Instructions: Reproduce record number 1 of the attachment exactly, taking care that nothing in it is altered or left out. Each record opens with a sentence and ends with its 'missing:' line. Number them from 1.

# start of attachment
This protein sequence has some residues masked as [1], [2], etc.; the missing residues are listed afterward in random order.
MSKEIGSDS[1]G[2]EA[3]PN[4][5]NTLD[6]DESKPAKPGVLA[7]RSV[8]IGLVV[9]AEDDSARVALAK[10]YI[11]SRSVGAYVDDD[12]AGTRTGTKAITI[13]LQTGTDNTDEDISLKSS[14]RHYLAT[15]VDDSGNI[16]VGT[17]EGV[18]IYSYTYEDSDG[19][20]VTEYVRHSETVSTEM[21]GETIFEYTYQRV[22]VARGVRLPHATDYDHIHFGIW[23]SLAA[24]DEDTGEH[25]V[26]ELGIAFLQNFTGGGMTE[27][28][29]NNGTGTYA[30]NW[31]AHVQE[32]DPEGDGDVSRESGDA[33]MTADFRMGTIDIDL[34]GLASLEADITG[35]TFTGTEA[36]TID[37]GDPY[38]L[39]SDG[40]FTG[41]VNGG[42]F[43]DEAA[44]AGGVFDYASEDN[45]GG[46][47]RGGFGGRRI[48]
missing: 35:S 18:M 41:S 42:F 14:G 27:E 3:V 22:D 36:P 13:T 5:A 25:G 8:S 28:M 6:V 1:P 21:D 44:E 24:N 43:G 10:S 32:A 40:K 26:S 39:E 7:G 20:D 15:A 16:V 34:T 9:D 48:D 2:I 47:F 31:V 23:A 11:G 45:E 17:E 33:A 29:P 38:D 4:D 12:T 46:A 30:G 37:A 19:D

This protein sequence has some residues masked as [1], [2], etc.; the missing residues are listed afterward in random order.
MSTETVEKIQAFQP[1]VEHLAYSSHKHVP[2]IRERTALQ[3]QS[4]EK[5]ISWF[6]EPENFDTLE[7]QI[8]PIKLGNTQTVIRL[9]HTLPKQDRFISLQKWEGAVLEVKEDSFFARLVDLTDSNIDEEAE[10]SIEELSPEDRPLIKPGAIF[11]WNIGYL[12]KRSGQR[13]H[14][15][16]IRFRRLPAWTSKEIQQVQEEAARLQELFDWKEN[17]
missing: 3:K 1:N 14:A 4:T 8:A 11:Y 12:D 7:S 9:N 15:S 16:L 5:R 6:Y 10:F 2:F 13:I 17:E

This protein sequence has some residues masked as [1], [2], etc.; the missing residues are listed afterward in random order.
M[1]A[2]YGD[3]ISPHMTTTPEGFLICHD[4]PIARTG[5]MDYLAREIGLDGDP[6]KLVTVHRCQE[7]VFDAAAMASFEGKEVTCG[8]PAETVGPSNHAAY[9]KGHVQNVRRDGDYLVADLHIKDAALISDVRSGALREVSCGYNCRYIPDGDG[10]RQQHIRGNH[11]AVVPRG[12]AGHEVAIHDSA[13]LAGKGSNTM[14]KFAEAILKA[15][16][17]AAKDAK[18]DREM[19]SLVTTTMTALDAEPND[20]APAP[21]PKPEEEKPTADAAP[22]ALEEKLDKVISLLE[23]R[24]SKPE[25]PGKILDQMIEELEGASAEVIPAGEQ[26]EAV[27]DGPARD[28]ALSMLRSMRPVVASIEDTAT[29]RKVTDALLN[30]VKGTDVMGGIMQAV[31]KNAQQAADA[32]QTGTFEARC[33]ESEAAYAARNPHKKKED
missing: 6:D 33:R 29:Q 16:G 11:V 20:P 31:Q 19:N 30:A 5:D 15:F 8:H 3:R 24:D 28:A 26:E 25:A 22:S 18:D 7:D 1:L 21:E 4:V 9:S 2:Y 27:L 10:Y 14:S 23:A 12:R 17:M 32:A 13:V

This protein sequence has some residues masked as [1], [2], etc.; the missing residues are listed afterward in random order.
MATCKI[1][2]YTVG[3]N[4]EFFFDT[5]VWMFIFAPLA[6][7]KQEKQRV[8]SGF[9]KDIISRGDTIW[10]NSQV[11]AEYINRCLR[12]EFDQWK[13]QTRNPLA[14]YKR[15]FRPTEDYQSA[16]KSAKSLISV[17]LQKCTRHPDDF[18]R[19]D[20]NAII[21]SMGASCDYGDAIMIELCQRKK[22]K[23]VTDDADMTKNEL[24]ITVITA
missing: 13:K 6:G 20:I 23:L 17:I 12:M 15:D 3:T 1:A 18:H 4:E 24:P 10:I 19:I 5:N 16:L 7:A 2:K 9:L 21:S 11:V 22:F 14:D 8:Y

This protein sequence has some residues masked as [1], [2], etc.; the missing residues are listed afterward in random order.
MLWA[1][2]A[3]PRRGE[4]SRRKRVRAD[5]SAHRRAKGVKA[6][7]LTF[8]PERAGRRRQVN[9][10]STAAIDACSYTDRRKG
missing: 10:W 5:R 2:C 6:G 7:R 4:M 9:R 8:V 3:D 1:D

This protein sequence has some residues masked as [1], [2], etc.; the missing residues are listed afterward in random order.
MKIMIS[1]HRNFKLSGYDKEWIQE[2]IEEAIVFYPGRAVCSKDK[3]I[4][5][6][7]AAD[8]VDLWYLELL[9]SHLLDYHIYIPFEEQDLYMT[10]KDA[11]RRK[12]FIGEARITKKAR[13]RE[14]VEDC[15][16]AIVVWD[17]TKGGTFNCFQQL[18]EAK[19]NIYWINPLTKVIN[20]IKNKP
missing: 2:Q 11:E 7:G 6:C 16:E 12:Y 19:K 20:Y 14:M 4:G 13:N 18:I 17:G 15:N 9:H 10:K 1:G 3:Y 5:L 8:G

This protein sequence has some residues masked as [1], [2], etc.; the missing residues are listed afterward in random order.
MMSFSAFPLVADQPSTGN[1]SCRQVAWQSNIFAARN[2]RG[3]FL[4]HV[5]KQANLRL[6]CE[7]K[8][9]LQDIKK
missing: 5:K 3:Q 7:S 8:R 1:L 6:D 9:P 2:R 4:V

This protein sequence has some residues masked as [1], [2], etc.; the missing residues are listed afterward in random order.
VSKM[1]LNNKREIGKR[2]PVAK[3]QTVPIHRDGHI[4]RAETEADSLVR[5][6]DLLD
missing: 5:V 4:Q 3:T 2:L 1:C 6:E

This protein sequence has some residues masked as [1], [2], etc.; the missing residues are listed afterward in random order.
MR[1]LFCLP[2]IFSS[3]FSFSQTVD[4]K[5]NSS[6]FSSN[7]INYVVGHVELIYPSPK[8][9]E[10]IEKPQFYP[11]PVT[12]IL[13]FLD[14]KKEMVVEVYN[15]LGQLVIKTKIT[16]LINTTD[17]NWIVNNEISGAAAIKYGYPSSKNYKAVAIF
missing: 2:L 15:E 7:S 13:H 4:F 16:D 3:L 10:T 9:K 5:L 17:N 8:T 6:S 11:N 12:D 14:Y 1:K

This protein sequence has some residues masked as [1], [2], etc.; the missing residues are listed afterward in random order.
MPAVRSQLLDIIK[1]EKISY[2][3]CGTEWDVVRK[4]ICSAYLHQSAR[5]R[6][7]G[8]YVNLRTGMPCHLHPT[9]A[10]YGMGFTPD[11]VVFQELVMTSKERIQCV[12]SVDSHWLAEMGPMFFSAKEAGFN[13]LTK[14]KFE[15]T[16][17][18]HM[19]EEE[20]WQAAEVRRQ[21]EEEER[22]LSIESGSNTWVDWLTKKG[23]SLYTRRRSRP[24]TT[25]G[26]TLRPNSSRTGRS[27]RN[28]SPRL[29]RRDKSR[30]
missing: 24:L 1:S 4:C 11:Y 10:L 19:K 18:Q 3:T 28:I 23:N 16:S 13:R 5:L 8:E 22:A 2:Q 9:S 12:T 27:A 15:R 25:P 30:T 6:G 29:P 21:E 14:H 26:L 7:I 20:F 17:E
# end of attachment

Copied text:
This protein sequence has some residues masked as [1], [2], etc.; the missing residues are listed afterward in random order.
MSKEIGSDS[1]G[2]EA[3]PN[4][5]NTLD[6]DESKPAKPGVLA[7]RSV[8]IGLVV[9]AEDDSARVALAK[10]YI[11]SRSVGAYVDDD[12]AGTRTGTKAITI[13]LQTGTDNTDEDISLKSS[14]RHYLAT[15]VDDSGNI[16]VGT[17]EGV[18]IYSYTYEDSDG[19][20]VTEYVRHSETVSTEM[21]GETIFEYTYQRV[22]VARGVRLPHATDYDHIHFGIW[23]SLAA[24]DEDTGEH[25]V[26]ELGIAFLQNFTGGGMTE[27][28][29]NNGTGTYA[30]NW[31]AHVQE[32]DPEGDGDVSRESGDA[33]MTADFRMGTIDIDL[34]GLASLEADITG[35]TFTGTEA[36]TID[37]GDPY[38]L[39]SDG[40]FTG[41]VNGG[42]F[43]DEAA[44]AGGVFDYASEDN[45]GG[46][47]RGGFGGRRI[48]
missing: 35:S 18:M 41:S 42:F 14:G 27:E 3:V 22:D 36:P 13:T 5:A 25:G 8:S 28:M 6:V 1:P 21:D 44:E 24:N 43:G 10:S 32:A 40:K 26:S 39:E 7:G 20:D 15:A 16:V 34:T 9:D 48:D 2:I 47:F 31:V 23:A 11:G 45:E 17:E 33:A 29:P 38:D 4:D 12:T 46:A 30:G 37:A 19:D